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Gestational Diabetes: Are You at Risk?


 Complications of gestational diabetes in mothers: 

  • Increased risk for type 2 diabetes later in life. About 20 to 25 percent of women who have had gestational diabetes will develop type 2 diabetes 5 to 10 years down the road. Obese women who had gestational diabetes run an even greater risk of developing type 2 diabetes. Women with gestational diabetes should get their blood sugar tested for type 2 diabetes every few years after the birth of their child.
  • Increased risk of gestational diabetes in future pregnancies. Women who have previously had gestational diabetes have a 66 percent chance that it will recur in a future pregnancy.
  • High blood pressure. Women with gestational diabetes have an increased risk of developing high blood pressure (hypertension) later in life.
  • Preeclampsia. Preeclampsia is a syndrome characterized by high blood pressure, protein in the urine and swelling in the legs and feet. Preeclampsia raises the risk of developing eclampsia, a rare but emergency medical condition.
  • Increased risk for miscarriage or stillbirth if gestational diabetes goes untreated.

What are the risk factors for gestational diabetes?

Women who fall under any of the following criteria are at higher risk for developing gestational diabetes:

  • Overweight or obese before becoming pregnant
  • Family history of diabetes (parent or sibling)
  • Have prediabetes
  • Have high blood pressure (hypertension)
  • Over the age of 25 during pregnancy
  • Hispanic, Black, Native American or Asian
  • Had gestational diabetes during a previous pregnancy
  • Previously gave birth to a baby that weighed more than 9 pounds
  • Have glucose in your urine during a routine prenatal screening
  • Had a previous unexplained miscarriage or stillborn baby

According to the National Institute of Digestive and Diabetes and Kidney Diseases (NIDDK), you are considered at:

  • High risk for gestational diabetes if you are very overweight, have had gestational diabetes before, have a strong family history of diabetes, or have glucose in your urine during a routine prenatal check;
  • Average risk if you have one or more of the risk factors from the list above;
  • Low risk if you do not have any of the risk factors from the list above.

If you are at average or high risk, talk to your doctor about being tested for gestational diabetes.

How is gestational diabetes screened and diagnosed?

Women at high risk should be screened for gestational diabetes at their first prenatal exam. Women at average risk should have a screening test during weeks 24 to 28 of their pregnancy. If you are at low risk for gestational diabetes, your doctor may decide that you do not need to be tested.

There are various tests that you can take to be screen for gestational diabetes. These include:

  • Fasting blood glucose test (or random blood glucose test): A test of your blood sugar level following an initial 8-hour fast in which no food or drink except water is permitted.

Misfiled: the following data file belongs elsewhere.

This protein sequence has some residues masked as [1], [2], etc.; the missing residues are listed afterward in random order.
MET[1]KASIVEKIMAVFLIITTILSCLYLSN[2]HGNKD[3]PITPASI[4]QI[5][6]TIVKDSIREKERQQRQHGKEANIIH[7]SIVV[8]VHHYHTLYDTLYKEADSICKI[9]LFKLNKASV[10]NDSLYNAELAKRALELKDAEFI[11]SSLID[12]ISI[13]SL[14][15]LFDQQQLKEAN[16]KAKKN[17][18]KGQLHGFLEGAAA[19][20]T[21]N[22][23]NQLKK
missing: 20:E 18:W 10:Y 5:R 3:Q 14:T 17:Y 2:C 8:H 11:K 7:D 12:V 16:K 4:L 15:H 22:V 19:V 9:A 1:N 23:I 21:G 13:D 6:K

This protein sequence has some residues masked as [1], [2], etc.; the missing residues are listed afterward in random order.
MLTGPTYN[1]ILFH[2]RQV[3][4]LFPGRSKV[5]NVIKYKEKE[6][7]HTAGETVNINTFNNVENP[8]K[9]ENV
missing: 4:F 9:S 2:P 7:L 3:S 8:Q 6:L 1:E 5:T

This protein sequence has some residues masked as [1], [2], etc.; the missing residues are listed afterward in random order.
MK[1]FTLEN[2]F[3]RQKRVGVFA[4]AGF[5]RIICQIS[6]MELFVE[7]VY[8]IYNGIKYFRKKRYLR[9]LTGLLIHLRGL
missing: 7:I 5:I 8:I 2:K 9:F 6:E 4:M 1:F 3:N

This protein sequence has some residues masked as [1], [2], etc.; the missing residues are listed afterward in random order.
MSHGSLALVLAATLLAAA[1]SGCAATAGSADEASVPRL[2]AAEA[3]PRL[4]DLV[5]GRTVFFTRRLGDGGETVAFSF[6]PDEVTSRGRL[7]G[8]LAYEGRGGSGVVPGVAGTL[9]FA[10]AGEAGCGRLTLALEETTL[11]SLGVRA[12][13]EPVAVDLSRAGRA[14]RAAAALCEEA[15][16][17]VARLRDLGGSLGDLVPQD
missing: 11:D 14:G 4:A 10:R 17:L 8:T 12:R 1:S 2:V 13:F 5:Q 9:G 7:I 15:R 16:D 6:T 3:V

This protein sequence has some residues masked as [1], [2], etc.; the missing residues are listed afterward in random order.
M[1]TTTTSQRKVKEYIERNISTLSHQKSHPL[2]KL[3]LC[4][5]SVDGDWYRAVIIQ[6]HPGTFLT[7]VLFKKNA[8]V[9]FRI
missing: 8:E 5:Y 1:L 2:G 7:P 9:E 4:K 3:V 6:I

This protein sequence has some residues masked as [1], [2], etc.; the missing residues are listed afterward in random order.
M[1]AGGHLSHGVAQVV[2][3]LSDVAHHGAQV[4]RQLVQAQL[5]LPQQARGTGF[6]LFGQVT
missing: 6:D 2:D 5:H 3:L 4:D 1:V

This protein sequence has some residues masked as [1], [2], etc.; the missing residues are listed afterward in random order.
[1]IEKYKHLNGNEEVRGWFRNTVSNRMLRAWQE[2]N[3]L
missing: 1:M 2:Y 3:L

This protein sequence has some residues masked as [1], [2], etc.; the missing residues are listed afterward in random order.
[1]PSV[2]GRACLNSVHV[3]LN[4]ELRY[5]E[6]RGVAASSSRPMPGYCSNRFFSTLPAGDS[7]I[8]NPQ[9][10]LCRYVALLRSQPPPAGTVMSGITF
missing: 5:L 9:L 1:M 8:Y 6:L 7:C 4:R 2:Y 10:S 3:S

• Glucose challenge test: This test involves drinking a sugary liquid after an initial 8-hour fast and then having your blood glucose level tested 1 hour later. A blood sugar level above 140 mg/dL (milligrams per deciliter) indicates potential gestational diabetes. In these cases, a follow-up oral glucose tolerance test is performed.
  • Oral glucose tolerance test (GTT): After an 8-hour fast, your blood sugar level will be tested. You will then be asked to drink a sugar liquid and then have your blood glucose tested once an hour for three hours. If two of these blood glucose tests are higher than normal, gestational diabetes is diagnosed.

How is gestational diabetes managed and treated?

Treating gestational diabetes means taking steps to keep your blood sugar levels in a healthy target range. To do this:

  • Monitor your blood sugar levels in the morning and after meals.
  • Eat a healthy, balanced diet to control blood sugar and avoid excessive weight gain. Distribute meals evenly throughout the day and restrict sugar intake. Most women with gestational diabetes meet with a dietitian or diabetes educator to create an individualized gestational diabetes diet.
  • Try to exercise at a moderate level every day. Exercise forces cells to release glucose, naturally lowering blood sugar. Make sure to check with your doctor before starting a workout routine if you have been previously inactive.
  • You may need to take insulin. About 15 percent of women with gestational diabetes will require insulin injections to lower blood sugar levels. You will give these shots to yourself one to three times daily. Insulin is not harmful to your baby; it cannot cross through the placenta into your baby's bloodstream.
  • Close monitoring of the baby is crucial, especially if you are taking insulin injections. The doctor should perform ultrasounds and other tests to make sure the baby is healthy.

The NIDDK provides the following chart of blood glucose targets for most women with gestational diabetes. Talk with your doctor about whether these targets are right for you.


Upon awakening

Blood glucose not above 95mg/dL

1 hour after a meal

Not above 140mg/dL

2 hours after a meal

Not above 120mg/dL



How can I prevent gestational diabetes?

Healthy lifestyle habits like eating healthy foods, staying active and losing weight before pregnancy go a long way in helping prevent the development of gestational in women who aren't at high risk.

These healthy habits may also reduce your risk of having gestational diabetes during your future pregnancies and also reduce your risk of developing type 2 diabetes down the road.


Eirish Sison is a health writer based in the San Francisco Bay Area.

Published May 31, 2011


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